The U.S. Treasury offers series EE bonds and series I savings bonds. Bonds sell at face value and have a fixed rate of interest. Bonds held for 20 years will reach their face value and effectively double. Series I bonds receive a semi-annually calculated secondary rate tied to an inflation rate.
Treasury notes (T-notes) are intermediate-term bonds maturing in two, three, five, or 10 years that provide fixed coupon returns. T-Notes typically have a $1,000 face value. However, two- or three-year maturities have a $5,000 face value.
Treasury bonds (T-Bonds) are long-term bonds having a maturity between 10 to 30 years. T-Bonds give interest or coupon payments semi-annually and have $1,000 face values. The bonds help to offset shortfalls in the federal budget. Also, they help to regulate the nation's money supply and execute U.S. monetary policy.
Treasury Inflation-Protected Securities (TIPS)
Treasury inflation-protected securities (TIPS) are a Treasury security indexed to inflation. They protect investors from the adverse effects of rising prices. The par value—principal—increases with inflation and decreases with deflation, following the Consumer Price Index (CPI).
TIPS pay a fixed rate of interest determined on the bond's auction on a six months basis. However, interest payment amounts vary since the rate applies to the adjusted principal value of the bond. TIPS have maturities of five, 10, and 30 years. On Nov. 19, 2020, the 10-year TIPS bond was auctioned with an interest rate of -0.867%.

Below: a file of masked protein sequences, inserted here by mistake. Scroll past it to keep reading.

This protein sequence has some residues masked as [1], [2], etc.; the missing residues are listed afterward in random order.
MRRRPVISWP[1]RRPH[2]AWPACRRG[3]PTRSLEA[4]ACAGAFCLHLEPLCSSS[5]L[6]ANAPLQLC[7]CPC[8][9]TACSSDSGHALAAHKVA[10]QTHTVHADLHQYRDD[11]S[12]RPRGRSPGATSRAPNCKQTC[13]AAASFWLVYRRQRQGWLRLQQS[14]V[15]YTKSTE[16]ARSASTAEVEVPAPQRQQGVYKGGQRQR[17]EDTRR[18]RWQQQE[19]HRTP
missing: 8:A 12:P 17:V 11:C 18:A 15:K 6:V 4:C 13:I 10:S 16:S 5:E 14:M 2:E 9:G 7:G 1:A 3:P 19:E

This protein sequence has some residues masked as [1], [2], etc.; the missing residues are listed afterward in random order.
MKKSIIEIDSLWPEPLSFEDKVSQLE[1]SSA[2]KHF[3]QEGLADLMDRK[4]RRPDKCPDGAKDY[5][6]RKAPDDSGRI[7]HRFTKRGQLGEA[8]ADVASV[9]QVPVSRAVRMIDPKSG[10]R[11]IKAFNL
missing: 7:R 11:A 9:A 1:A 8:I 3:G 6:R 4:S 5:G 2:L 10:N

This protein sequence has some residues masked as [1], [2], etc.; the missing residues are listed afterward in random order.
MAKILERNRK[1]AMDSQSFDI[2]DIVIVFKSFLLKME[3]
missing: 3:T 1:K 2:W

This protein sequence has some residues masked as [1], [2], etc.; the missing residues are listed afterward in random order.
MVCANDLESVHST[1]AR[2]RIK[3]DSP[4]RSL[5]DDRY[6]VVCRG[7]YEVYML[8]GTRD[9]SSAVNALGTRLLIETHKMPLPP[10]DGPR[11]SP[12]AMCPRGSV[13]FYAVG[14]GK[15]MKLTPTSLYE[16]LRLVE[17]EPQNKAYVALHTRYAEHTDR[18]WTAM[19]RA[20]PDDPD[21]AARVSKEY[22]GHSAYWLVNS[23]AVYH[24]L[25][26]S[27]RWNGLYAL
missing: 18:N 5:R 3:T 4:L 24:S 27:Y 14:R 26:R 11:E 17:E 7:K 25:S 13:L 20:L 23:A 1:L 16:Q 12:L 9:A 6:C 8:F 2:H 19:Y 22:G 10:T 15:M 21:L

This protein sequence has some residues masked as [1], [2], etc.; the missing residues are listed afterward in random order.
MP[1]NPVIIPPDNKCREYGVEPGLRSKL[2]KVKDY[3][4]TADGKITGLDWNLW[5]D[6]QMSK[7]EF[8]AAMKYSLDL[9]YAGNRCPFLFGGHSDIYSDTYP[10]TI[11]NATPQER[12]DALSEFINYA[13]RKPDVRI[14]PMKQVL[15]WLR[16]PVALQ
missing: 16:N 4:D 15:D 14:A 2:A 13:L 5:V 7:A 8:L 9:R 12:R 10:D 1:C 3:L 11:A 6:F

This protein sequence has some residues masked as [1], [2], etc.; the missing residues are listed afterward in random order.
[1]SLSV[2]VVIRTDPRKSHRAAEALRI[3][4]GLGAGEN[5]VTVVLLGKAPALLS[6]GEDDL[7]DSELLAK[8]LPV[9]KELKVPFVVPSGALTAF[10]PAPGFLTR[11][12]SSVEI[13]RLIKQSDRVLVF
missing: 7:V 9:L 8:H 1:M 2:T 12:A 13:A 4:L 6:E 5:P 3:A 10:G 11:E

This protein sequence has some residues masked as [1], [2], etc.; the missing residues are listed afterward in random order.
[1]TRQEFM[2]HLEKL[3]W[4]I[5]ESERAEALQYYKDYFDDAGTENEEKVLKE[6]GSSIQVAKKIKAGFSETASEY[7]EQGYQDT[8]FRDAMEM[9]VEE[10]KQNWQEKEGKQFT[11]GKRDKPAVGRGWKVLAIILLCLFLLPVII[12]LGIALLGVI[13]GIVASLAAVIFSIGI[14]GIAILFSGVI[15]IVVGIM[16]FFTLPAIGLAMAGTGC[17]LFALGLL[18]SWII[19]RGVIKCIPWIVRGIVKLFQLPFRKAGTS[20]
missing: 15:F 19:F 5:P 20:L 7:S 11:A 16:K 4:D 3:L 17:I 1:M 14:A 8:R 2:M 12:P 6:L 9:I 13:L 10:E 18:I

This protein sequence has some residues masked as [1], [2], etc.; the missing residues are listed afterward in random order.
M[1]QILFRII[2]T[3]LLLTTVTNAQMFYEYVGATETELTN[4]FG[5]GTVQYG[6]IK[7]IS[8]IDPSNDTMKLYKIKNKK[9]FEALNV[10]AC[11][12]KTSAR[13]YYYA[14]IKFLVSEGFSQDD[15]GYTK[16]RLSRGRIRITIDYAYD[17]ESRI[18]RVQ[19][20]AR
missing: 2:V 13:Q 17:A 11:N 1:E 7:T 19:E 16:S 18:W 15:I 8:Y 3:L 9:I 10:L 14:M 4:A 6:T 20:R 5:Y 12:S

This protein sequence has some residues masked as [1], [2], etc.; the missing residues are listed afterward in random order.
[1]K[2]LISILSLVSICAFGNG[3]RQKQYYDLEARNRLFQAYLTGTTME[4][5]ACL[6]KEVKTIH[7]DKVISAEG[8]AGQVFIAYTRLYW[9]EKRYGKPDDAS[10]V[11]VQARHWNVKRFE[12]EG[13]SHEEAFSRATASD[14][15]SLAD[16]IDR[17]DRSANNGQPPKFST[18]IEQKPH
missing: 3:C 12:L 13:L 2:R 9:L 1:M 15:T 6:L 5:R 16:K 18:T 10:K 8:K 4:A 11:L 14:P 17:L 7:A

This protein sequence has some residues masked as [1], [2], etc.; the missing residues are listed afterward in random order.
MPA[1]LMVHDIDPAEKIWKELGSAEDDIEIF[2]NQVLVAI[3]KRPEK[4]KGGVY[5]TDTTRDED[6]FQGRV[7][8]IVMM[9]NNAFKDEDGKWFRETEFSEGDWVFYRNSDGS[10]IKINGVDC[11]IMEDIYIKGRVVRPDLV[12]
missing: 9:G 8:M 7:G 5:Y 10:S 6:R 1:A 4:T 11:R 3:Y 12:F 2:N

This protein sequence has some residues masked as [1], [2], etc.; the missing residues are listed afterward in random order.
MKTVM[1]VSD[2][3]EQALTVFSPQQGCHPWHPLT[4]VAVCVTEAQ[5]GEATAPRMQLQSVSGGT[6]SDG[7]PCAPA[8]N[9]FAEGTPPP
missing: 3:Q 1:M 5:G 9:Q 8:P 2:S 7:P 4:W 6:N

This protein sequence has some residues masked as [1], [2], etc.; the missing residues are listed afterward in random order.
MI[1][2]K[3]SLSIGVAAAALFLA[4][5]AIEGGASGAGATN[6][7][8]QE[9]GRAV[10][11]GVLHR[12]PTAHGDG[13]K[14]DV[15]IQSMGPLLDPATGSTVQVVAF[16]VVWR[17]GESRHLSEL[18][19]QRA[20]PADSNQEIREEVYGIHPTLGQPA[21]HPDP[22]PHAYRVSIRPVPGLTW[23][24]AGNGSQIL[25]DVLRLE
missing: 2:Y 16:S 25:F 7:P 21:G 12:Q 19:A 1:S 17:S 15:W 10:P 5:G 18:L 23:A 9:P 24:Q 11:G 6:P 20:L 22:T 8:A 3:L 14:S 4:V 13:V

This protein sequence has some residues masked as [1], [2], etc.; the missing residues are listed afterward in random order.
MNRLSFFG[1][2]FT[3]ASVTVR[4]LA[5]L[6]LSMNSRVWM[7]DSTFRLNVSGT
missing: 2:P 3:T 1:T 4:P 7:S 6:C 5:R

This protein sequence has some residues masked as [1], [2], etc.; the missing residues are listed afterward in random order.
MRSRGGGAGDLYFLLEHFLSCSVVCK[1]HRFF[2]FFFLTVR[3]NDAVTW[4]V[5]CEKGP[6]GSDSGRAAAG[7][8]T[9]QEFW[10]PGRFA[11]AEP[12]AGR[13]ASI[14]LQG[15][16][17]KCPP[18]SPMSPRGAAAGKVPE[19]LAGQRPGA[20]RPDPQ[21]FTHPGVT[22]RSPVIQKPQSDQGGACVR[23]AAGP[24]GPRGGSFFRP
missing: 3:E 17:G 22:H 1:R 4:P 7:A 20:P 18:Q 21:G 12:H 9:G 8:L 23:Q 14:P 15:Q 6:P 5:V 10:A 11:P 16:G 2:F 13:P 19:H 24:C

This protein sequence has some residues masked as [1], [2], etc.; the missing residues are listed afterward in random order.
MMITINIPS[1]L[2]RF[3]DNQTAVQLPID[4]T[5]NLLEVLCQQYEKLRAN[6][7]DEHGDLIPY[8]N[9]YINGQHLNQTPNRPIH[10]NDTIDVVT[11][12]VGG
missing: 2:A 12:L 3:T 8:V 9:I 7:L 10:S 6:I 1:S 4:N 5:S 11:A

Buying vs. Trading Bonds
If you buy government bonds and hold them until maturity, you will enjoy regular coupon (interest) payments and a return of your initial investment when they mature. During that time, however, the price of a government bond will fluctuate in the market. Bond prices have an inverse relationship with interest rates?—so when interest rates go up, government bond prices go down in the secondary market. Because of this, shorter-term investors who do not buy and hold bonds until maturity can experience gains or losses in the market. Bond traders can also look to profit from the relative differences in the yields of certain bonds, known as the spread?—for instance, the spread between U.S. Treasuries and highly rated corporate bonds. Another bond trading strategy is to bet on changes in the spread between different maturities, known as the yield curve.